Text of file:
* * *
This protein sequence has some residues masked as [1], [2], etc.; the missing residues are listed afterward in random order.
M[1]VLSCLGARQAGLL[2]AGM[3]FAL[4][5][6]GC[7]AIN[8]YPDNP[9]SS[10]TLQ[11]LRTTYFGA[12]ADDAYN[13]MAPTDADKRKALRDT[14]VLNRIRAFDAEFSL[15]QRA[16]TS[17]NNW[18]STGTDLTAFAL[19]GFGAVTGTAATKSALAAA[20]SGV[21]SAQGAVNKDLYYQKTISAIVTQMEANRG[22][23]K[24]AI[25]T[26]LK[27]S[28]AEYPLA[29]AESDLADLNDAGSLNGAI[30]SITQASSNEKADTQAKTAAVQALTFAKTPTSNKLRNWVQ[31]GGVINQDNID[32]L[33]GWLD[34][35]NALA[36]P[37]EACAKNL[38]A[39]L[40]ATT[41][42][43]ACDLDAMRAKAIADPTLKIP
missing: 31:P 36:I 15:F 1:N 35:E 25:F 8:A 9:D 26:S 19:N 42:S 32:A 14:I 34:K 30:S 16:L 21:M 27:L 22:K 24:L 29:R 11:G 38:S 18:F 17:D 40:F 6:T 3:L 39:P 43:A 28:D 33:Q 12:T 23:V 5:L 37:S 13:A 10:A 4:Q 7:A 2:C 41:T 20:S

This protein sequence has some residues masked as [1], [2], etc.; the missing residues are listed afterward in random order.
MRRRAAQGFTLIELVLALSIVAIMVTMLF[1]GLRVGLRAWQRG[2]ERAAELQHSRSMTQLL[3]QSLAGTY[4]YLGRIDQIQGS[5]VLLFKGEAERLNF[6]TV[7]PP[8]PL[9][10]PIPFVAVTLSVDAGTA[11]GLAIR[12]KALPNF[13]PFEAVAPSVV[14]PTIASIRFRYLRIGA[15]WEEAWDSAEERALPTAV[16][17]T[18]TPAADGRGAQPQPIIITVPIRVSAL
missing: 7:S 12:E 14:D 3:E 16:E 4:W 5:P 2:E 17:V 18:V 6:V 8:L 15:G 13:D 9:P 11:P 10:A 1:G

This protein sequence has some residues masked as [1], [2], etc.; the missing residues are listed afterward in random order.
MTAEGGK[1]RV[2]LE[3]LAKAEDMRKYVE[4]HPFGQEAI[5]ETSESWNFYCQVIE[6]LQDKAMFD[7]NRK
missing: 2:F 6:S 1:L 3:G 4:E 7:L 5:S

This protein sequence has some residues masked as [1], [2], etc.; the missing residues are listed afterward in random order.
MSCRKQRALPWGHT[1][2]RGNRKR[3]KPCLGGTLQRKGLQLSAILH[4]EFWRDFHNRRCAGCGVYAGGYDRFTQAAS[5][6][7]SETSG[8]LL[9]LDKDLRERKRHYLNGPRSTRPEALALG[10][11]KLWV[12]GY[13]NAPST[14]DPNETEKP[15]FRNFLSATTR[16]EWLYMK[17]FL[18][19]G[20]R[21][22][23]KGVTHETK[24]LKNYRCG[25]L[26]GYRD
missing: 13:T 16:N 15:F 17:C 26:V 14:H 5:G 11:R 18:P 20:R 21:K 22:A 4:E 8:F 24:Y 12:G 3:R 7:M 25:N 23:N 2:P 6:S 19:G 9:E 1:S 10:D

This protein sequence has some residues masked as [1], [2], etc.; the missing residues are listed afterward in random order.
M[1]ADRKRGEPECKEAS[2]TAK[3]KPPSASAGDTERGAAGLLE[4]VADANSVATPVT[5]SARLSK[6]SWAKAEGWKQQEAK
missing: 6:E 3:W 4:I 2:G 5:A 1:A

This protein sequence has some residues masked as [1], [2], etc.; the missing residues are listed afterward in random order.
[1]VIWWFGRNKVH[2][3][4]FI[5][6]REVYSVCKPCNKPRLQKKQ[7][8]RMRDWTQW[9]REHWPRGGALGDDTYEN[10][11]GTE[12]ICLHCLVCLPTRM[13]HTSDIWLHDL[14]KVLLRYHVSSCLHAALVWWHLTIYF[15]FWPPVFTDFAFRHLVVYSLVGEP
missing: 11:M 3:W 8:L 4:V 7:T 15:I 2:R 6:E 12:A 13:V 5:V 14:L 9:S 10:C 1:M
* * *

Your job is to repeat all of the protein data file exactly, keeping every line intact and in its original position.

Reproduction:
This protein sequence has some residues masked as [1], [2], etc.; the missing residues are listed afterward in random order.
M[1]VLSCLGARQAGLL[2]AGM[3]FAL[4][5][6]GC[7]AIN[8]YPDNP[9]SS[10]TLQ[11]LRTTYFGA[12]ADDAYN[13]MAPTDADKRKALRDT[14]VLNRIRAFDAEFSL[15]QRA[16]TS[17]NNW[18]STGTDLTAFAL[19]GFGAVTGTAATKSALAAA[20]SGV[21]SAQGAVNKDLYYQKTISAIVTQMEANRG[22][23]K[24]AI[25]T[26]LK[27]S[28]AEYPLA[29]AESDLADLNDAGSLNGAI[30]SITQASSNEKADTQAKTAAVQALTFAKTPTSNKLRNWVQ[31]GGVINQDNID[32]L[33]GWLD[34][35]NALA[36]P[37]EACAKNL[38]A[39]L[40]ATT[41][42][43]ACDLDAMRAKAIADPTLKIP
missing: 31:P 36:I 15:F 1:N 35:E 25:F 8:A 9:D 26:S 19:N 42:S 32:A 14:I 34:K 30:S 16:L 21:M 27:L 22:K 24:L 29:R 11:G 38:S 18:F 17:D 40:F 6:T 3:L 39:P 43:A 28:D 33:Q 12:T 23:V 5:L 37:S 13:A 10:A 4:Q 7:A 2:C 41:T 20:S

This protein sequence has some residues masked as [1], [2], etc.; the missing residues are listed afterward in random order.
MRRRAAQGFTLIELVLALSIVAIMVTMLF[1]GLRVGLRAWQRG[2]ERAAELQHSRSMTQLL[3]QSLAGTY[4]YLGRIDQIQGS[5]VLLFKGEAERLNF[6]TV[7]PP[8]PL[9][10]PIPFVAVTLSVDAGTA[11]GLAIR[12]KALPNF[13]PFEAVAPSVV[14]PTIASIRFRYLRIGA[15]WEEAWDSAEERALPTAV[16][17]T[18]TPAADGRGAQPQPIIITVPIRVSAL
missing: 7:S 12:E 14:D 3:E 16:E 4:W 5:P 2:E 17:V 18:V 6:V 8:L 15:G 13:D 9:P 11:P 10:A 1:G

This protein sequence has some residues masked as [1], [2], etc.; the missing residues are listed afterward in random order.
MTAEGGK[1]RV[2]LE[3]LAKAEDMRKYVE[4]HPFGQEAI[5]ETSESWNFYCQVIE[6]LQDKAMFD[7]NRK
missing: 2:F 6:S 1:L 3:G 4:E 7:L 5:S

This protein sequence has some residues masked as [1], [2], etc.; the missing residues are listed afterward in random order.
MSCRKQRALPWGHT[1][2]RGNRKR[3]KPCLGGTLQRKGLQLSAILH[4]EFWRDFHNRRCAGCGVYAGGYDRFTQAAS[5][6][7]SETSG[8]LL[9]LDKDLRERKRHYLNGPRSTRPEALALG[10][11]KLWV[12]GY[13]NAPST[14]DPNETEKP[15]FRNFLSATTR[16]EWLYMK[17]FL[18][19]G[20]R[21][22][23]KGVTHETK[24]LKNYRCG[25]L[26]GYRD
missing: 13:T 16:N 15:F 17:C 26:V 14:H 5:G 11:R 18:P 20:R 21:K 22:A 4:E 8:F 24:Y 12:G 3:R 7:M 25:N 23:N 2:P 6:S 19:G 9:E 1:S 10:D

This protein sequence has some residues masked as [1], [2], etc.; the missing residues are listed afterward in random order.
M[1]ADRKRGEPECKEAS[2]TAK[3]KPPSASAGDTERGAAGLLE[4]VADANSVATPVT[5]SARLSK[6]SWAKAEGWKQQEAK
missing: 6:E 3:W 4:I 2:G 5:A 1:A

This protein sequence has some residues masked as [1], [2], etc.; the missing residues are listed afterward in random order.
[1]VIWWFGRNKVH[2][3][4]FI[5][6]REVYSVCKPCNKPRLQKKQ[7][8]RMRDWTQW[9]REHWPRGGALGDDTYEN[10][11]GTE[12]ICLHCLVCLPTRM[13]HTSDIWLHDL[14]KVLLRYHVSSCLHAALVWWHLTIYF[15]FWPPVFTDFAFRHLVVYSLVGEP
missing: 11:M 3:W 8:L 4:V 7:T 15:I 2:R 6:E 12:A 13:V 5:V 14:L 9:S 10:C 1:M